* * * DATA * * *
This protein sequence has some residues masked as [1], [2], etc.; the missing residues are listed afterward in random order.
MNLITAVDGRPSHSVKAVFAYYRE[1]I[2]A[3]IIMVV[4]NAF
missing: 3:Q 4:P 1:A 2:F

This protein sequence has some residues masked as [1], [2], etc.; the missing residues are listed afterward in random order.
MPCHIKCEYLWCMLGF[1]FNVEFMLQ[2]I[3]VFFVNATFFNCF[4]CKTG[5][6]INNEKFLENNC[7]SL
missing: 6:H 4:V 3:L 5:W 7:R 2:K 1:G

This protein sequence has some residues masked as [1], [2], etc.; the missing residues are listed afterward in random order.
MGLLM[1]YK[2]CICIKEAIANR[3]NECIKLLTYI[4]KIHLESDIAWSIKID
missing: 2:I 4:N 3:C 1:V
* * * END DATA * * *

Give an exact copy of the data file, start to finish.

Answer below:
This protein sequence has some residues masked as [1], [2], etc.; the missing residues are listed afterward in random order.
MNLITAVDGRPSHSVKAVFAYYRE[1]I[2]A[3]IIMVV[4]NAF
missing: 3:Q 4:P 1:A 2:F

This protein sequence has some residues masked as [1], [2], etc.; the missing residues are listed afterward in random order.
MPCHIKCEYLWCMLGF[1]FNVEFMLQ[2]I[3]VFFVNATFFNCF[4]CKTG[5][6]INNEKFLENNC[7]SL
missing: 6:H 4:V 3:L 5:W 7:R 2:K 1:G

This protein sequence has some residues masked as [1], [2], etc.; the missing residues are listed afterward in random order.
MGLLM[1]YK[2]CICIKEAIANR[3]NECIKLLTYI[4]KIHLESDIAWSIKID
missing: 2:I 4:N 3:C 1:V